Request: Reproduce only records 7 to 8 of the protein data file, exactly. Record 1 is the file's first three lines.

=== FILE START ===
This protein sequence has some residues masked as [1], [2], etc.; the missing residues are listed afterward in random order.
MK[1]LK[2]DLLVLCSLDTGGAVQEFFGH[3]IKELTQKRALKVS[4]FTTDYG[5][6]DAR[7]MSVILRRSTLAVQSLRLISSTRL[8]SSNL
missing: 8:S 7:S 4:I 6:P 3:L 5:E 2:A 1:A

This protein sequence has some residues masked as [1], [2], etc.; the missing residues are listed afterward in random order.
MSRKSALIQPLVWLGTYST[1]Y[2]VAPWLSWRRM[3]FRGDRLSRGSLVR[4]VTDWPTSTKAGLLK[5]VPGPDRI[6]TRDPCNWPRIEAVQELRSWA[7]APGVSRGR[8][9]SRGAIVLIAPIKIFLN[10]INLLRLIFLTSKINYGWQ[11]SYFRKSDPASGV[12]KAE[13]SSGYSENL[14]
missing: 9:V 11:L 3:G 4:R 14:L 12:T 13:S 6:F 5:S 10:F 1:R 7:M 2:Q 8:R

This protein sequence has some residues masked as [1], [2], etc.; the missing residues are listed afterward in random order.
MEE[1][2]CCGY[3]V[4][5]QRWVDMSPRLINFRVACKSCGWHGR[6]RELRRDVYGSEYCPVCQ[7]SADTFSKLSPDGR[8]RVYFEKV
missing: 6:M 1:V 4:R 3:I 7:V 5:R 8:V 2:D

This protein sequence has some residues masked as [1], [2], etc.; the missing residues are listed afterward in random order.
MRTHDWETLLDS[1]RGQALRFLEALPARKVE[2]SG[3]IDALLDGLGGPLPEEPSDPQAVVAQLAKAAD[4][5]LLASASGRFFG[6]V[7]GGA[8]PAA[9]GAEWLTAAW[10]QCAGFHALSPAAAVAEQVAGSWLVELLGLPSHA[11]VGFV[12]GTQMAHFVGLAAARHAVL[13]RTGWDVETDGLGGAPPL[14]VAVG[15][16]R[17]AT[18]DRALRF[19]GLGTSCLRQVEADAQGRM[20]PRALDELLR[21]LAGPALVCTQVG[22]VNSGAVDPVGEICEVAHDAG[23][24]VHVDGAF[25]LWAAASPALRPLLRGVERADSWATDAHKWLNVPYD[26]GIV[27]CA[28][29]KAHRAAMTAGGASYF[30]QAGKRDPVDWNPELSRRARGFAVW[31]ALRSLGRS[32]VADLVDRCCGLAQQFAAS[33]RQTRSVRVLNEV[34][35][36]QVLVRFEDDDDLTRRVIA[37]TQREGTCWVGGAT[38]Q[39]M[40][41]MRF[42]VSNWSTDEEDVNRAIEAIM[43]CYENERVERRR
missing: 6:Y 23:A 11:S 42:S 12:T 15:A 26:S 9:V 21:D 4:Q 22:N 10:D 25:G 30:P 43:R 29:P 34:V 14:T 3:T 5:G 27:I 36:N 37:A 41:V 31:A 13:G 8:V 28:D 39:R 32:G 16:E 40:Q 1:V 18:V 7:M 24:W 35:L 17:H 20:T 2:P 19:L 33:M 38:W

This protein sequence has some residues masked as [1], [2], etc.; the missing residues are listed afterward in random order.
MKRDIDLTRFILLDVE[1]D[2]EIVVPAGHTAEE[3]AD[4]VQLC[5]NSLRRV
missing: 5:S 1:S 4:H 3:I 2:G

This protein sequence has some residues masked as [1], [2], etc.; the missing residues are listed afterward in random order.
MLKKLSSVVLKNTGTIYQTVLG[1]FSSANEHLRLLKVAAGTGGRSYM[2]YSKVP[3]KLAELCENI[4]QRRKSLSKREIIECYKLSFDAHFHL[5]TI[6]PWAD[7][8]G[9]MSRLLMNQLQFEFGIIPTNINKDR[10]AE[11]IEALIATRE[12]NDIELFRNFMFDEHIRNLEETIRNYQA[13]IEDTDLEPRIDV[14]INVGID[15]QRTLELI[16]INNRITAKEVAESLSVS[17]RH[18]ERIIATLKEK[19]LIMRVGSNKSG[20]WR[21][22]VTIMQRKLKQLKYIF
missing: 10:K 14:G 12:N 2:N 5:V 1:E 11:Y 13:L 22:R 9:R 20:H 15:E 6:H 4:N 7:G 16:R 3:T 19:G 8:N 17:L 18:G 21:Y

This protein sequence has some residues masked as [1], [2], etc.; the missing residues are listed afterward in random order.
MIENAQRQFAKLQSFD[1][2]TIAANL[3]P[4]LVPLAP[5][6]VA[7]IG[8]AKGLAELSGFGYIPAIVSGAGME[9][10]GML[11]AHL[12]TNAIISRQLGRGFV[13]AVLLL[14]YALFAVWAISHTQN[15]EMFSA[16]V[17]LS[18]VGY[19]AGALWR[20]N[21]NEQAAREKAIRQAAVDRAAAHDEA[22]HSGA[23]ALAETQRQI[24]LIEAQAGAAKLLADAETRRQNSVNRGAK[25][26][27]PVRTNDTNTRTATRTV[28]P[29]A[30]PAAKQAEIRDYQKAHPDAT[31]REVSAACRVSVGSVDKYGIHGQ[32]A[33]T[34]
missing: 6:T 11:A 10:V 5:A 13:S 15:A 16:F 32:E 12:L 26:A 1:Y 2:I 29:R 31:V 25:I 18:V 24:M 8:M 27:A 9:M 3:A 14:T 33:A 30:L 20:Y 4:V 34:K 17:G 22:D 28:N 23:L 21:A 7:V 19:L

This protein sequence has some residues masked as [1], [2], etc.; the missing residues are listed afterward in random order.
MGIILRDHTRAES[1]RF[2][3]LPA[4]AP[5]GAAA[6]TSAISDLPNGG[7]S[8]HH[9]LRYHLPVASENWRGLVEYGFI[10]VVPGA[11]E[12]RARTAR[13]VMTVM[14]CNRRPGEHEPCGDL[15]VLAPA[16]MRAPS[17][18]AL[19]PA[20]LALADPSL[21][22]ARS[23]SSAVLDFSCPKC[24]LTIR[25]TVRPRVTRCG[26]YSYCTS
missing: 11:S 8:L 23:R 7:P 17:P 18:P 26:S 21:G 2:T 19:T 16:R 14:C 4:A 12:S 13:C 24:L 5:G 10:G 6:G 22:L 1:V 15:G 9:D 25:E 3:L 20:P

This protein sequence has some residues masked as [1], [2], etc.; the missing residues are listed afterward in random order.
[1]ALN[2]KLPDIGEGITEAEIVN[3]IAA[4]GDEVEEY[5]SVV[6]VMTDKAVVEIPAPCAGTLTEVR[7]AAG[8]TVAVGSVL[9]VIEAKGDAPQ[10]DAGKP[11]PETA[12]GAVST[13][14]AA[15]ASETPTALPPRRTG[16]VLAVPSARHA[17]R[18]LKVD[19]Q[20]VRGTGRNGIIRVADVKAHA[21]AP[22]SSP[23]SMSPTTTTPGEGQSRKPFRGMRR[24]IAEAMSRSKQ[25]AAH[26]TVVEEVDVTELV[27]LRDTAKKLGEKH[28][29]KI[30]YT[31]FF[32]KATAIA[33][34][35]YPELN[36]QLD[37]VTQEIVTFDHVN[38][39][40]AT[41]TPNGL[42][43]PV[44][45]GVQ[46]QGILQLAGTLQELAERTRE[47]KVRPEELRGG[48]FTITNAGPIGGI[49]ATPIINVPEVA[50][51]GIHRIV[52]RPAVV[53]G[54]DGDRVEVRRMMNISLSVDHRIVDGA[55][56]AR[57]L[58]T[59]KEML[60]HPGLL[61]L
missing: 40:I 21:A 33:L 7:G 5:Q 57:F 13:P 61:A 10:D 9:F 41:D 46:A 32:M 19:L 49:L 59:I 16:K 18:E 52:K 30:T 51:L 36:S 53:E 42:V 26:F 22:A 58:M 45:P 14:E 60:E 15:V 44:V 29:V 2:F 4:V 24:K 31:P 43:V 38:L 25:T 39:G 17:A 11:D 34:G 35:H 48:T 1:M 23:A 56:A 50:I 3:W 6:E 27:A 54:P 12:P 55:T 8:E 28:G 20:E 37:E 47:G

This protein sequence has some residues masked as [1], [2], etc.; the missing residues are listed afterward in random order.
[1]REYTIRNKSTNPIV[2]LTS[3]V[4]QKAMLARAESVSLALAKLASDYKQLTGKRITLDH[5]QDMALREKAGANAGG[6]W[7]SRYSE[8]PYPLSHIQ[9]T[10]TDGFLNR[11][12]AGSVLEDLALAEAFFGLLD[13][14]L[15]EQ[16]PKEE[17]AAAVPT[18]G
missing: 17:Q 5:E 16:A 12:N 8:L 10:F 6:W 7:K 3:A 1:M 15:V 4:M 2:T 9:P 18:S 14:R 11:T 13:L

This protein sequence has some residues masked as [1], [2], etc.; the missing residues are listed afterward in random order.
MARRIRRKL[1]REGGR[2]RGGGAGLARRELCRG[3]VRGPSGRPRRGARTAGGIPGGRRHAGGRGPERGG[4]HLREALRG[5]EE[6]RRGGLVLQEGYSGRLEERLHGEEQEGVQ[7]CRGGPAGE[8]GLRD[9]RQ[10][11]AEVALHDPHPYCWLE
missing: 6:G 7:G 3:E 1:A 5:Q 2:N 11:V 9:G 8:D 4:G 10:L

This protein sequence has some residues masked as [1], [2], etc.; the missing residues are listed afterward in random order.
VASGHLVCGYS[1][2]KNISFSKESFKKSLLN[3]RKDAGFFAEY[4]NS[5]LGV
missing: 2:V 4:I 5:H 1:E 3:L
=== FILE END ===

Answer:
This protein sequence has some residues masked as [1], [2], etc.; the missing residues are listed afterward in random order.
MIENAQRQFAKLQSFD[1][2]TIAANL[3]P[4]LVPLAP[5][6]VA[7]IG[8]AKGLAELSGFGYIPAIVSGAGME[9][10]GML[11]AHL[12]TNAIISRQLGRGFV[13]AVLLL[14]YALFAVWAISHTQN[15]EMFSA[16]V[17]LS[18]VGY[19]AGALWR[20]N[21]NEQAAREKAIRQAAVDRAAAHDEA[22]HSGA[23]ALAETQRQI[24]LIEAQAGAAKLLADAETRRQNSVNRGAK[25][26][27]PVRTNDTNTRTATRTV[28]P[29]A[30]PAAKQAEIRDYQKAHPDAT[31]REVSAACRVSVGSVDKYGIHGQ[32]A[33]T[34]
missing: 6:T 11:A 10:V 5:A 13:S 15:A 16:F 32:E 12:L 26:A 1:Y 2:I 29:R 31:V 25:I 18:V 24:M 8:M 27:A 9:M 3:A 14:T 33:A 30:L 20:Y 4:V 34:K 17:G 22:D 28:N 23:L 21:A 7:V 19:L

This protein sequence has some residues masked as [1], [2], etc.; the missing residues are listed afterward in random order.
MGIILRDHTRAES[1]RF[2][3]LPA[4]AP[5]GAAA[6]TSAISDLPNGG[7]S[8]HH[9]LRYHLPVASENWRGLVEYGFI[10]VVPGA[11]E[12]RARTAR[13]VMTVM[14]CNRRPGEHEPCGDL[15]VLAPA[16]MRAPS[17][18]AL[19]PA[20]LALADPSL[21][22]ARS[23]SSAVLDFSCPKC[24]LTIR[25]TVRPRVTRCG[26]YSYCTS
missing: 11:S 8:L 23:R 7:P 17:P 18:P 26:S 21:G 2:T 19:T 16:R 14:C 4:A 12:S 13:C 24:L 5:G 10:G 6:G 22:L 1:V 15:G 9:D 25:E 3:L 20:P